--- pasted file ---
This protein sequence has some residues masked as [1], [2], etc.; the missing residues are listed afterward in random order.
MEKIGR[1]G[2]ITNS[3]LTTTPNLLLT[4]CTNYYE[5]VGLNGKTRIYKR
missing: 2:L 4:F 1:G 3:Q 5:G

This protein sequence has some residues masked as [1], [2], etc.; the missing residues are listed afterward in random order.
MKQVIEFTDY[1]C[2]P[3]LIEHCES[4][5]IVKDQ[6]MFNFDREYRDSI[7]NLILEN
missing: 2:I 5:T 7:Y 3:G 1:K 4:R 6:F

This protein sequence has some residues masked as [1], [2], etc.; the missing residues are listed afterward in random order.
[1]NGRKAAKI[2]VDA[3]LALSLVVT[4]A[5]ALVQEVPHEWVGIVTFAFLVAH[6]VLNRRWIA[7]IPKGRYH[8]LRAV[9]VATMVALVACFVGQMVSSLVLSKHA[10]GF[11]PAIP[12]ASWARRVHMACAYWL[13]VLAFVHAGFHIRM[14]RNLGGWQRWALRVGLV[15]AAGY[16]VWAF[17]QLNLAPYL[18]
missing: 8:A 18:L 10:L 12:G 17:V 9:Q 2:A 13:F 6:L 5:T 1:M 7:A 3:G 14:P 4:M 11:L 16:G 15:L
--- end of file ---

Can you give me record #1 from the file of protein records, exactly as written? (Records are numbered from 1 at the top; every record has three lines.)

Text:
This protein sequence has some residues masked as [1], [2], etc.; the missing residues are listed afterward in random order.
MEKIGR[1]G[2]ITNS[3]LTTTPNLLLT[4]CTNYYE[5]VGLNGKTRIYKR
missing: 2:L 4:F 1:G 3:Q 5:G